The tide has shifted dramatically in recent years. Resurgent Afghan Taliban, better armed, trained, and deadly effective, now have control over 80% of Afghan territory. There has been a significant increase in offensive targetting of US and NATO bases and Afghan government officials and buildings in the last couple of years, with even Kabul coming under increasing pressure.
On the other side of the border, the CIA and Indian supported TTP has been getting a hiding at the hands of Pakistan’s armed forces with even the US and NATO stunned at the efficiency and success of the army operations against TTP militants in Swat and South Waziristan. For the first time in 8 years, Pakistan now has the upper hand and has started to dictate terms to the US, starting last week with the rejection of US request to extend the operation to North Waziristan where Jalaluddin Haqqani’s faction allegedly operates from. Anticipating an imminent turnaround in Pakistan’s Afghan policy and fearing the US supply lines into Afghanistan may come under pressure, the US immediately sought to pacify the Pakistan Armed Forces with promises to deliver 12 ‘unarmed’ shadow drones – which hasn’t worked.
The White House and Pentagon are in shock, as this turnaround by the Pakistan Army couldn’t have come at a worse time for them – with the recent attacks on CIA’s Chapman outpost in Khost, a failed civilian government incharge, an incompetent Afghan army, and with 30,000 US troops on their way to what many now realise is a lost cause.
And now the New York Times reveals an interesting conversation between Defense Secretary Robert M. Gates and an unnamed senior Pakistan Army official that took place last week. The biggest sign yet of the reversal of fortunes comes with a simple but symbolic ‘Are you with us or against us?’ from the Pakistan Army to the United States. The NYT article follows:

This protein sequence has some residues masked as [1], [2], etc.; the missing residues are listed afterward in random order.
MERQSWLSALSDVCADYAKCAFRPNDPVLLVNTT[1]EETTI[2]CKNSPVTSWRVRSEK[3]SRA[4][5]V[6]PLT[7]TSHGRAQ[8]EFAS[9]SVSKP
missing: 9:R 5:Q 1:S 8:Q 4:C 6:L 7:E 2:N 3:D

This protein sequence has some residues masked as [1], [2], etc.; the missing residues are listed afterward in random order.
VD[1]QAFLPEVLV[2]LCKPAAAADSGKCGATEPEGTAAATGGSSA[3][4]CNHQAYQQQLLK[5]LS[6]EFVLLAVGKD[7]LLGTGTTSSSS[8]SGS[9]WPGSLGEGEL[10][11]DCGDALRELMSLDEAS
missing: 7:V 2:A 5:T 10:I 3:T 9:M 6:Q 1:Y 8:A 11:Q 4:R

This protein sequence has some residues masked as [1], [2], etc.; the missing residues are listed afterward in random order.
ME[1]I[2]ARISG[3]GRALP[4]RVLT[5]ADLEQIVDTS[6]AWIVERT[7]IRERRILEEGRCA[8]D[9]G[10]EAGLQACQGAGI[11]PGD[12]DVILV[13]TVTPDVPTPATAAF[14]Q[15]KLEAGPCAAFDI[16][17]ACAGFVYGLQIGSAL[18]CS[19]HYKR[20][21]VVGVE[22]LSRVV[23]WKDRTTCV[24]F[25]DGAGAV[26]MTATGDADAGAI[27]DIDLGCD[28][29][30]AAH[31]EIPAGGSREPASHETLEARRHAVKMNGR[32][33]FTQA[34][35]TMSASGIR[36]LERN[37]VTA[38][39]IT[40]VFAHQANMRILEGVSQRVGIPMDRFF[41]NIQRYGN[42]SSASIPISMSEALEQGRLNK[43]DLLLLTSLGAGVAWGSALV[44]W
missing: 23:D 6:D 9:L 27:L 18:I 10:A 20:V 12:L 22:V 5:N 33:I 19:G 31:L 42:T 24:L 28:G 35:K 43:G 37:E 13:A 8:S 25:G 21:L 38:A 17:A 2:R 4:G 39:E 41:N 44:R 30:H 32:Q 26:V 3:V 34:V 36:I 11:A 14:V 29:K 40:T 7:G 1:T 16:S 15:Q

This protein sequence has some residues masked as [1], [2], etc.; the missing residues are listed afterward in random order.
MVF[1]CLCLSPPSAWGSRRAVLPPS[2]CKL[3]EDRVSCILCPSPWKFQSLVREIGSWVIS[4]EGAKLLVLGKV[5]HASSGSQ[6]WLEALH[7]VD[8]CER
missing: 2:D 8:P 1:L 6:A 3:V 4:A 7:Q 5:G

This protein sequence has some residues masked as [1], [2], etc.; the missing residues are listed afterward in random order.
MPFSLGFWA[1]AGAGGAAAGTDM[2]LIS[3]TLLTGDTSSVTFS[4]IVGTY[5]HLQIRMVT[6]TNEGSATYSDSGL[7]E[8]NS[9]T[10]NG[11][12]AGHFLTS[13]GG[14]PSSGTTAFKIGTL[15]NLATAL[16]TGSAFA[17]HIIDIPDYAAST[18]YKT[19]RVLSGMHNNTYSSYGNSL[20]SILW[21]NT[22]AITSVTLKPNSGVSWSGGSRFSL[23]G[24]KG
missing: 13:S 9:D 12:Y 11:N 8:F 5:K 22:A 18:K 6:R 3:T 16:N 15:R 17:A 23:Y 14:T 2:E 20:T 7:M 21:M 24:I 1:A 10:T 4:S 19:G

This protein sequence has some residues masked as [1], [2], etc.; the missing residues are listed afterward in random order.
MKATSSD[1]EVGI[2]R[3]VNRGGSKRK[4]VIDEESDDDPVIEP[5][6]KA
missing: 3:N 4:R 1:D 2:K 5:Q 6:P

ISLAMABAD, Pakistan – Nobody else in the Obama administration has been mired in Pakistan for as long as Defense Secretary Robert M. Gates. So on a trip here this past week to try to soothe the country’s growing rancor toward the United States, he served as a punching bag tested over a quarter-century.
“Are you with us or against us?” a senior military officer demanded of Mr. Gates at Pakistan’s National Defense University, according to a Pentagon official who recounted the remark made during a closed-door session after Mr. Gates gave a speech at the school on Friday. Mr. Gates, who could hardly miss that the officer was mimicking former President George W. Bush’s warning to nations harboring militants, simply replied, “Of course we’re with you.”